Hacking for Good

Jan 8 2020
Mårten Mickos

We start the new year of 2020 with great prospects. First of all, 2019 turned out to be a massive success for hacker-powered security. HackerOne paid out over $35,000,000 in bounties to hackers all over the world. These bounties are the thank-yous from nearly two thousand companies and government agencies for tens of thousands of valid vulnerability reports voluntarily submitted by willing and able security experts. There may be no more effective way of reducing cyber risk than coordinated vulnerability disclosure and bug bounties.

Hacking for good

 

The 600,000+ hackers in our network represent 52 quadrillion neurons focused on finding flaws so that they can be fixed. That’s a cybersecurity brain trust of astronomical proportions available to anyone ready to ask for it. It represents an order of magnitude more good will and constructive action than there is bad will, cynicism and apathy in the entire cyber world. Hackers hack for good - for the good of you and for the good of our entire digital society.

As we step into 2020, everyone seems to agree that hackers are needed. 

The US federal government stands ready to instruct all civilian federal agencies to implement vulnerability disclosure programs. Corporate boards are asking their CEOs how the company is leveraging ethical hackers. Leading corporations such as Microsoft, Intel, Goldman Sachs, Starbucks, Hyatt Hotels, General Motors, Uber, Lyft, Dropbox and many others have made hacker-powered security an essential part of their security programs. 

Hacker-powered pentests, vulnerability disclosure policies and bug bounty programs are becoming essential components of proper cyber hygiene, advocated by leading authorities on cybersecurity such as NIST and the various ISAC groups. In Europe, the EU Commission and UK’s NCSC are pushing for hacker-powered security. In Asia, Singapore’s government is ramping up their programs. This is a global movement with hackers from anywhere in the world helping organizations anywhere in the world.

As a security role model for the entire corporate world, Slack Corporation (with a market cap of around $12 billion) summarized their security program in three and only three essential items when going public in the spring of 2019. Quoting their S1 filing:

  • Organizational security including personnel security, security and privacy training, a team of dedicated security professionals, policies and standards, separation of duties, and regular audits, compliance activities, and third-party assessments;
  • Secure by design principles by which we assess the security risk of each software development project according to our secure development lifecycle and create a set of requirements that must be met before the resulting change may be released to production; and
  • Public bug bounty program to facilitate responsible disclosure of potential security vulnerabilities identified by external researchers and reward them for their verified findings.

A few years ago, corporations would routinely reject bug bounty programs, their CISOs claiming they can’t invite strangers to hack their systems. Today, everyone knows that cybercriminals aren’t waiting for any invitation; they are already and constantly trying to break in. By inviting ethical hackers, on the other hand, you can find and fix the flaws before the bad guys get to them. And even more so, it seems that this is the most effective way of detecting vulnerabilities broadly enough and fast enough. Just through HackerOne, over 150,000 valid security vulnerabilities have been reported over the years to companies and government agencies. With those holes plugged, the risks of data breach have been significantly reduced.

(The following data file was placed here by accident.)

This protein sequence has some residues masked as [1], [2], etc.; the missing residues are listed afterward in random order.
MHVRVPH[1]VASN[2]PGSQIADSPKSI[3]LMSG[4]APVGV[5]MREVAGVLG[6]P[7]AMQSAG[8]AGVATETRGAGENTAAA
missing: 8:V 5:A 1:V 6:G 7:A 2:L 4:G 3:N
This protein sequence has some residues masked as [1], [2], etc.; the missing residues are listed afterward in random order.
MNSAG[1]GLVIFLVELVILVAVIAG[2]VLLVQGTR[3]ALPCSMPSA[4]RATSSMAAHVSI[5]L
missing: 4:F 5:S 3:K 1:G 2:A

It used to be extremely complex and time consuming to run a bug bounty or vulnerability disclosure program. The job for the customer to fix the bugs is still there, but the operation of the program has been made significantly easier in the past year. Advanced software automation, sophisticated customer services from triage to program management, and more firmly established hacking practices and rules of conduct are making it possible today for any organization to benefit from the help offered by those who hack for good.

A hacker is “one who enjoys the intellectual challenge of creatively overcoming limitations”. That’s a mindset we all carry. Everyone has a hacker within. When we acknowledge the hacker mindset and harness it for the benefit of society, we will be able to resolve the challenges of digital trust that are currently causing societal distress and harming our economy.

Our goal must be a digital world that everyone can trust. To get there, we must all be hackers - creatively overcoming limitations. We must work together. Hacking is for good. It is for the good of society.

In this year of 2020, we at HackerOne will push this agenda forward with all our might. We expect to receive a quarter of a million vulnerability reports from hackers. Total hacker rewards paid will exceed $100 million. The hacker community will grow 1 million strong. Thousands of organizations will launch hacker-powered security programs.

Everyone is invited to sign up as a hacker. In this vast base, we look for the most committed and talented hackers and bring them to our customers’ most demanding and intriguing attack surfaces. On the hackers’ path to excellence, we offer them education, competition, collaboration and a community of like-minded people. The mission is to empower the world to build a safer internet. It can be done when it is done together. And it will be done.

Thank you, hackers, for a fantastic 2019! The new year promises to be greater and still more significant in the world of hacker-powered security. By hacking more we will make the world more secure.

Marten Mickos

CEO, HackerOne

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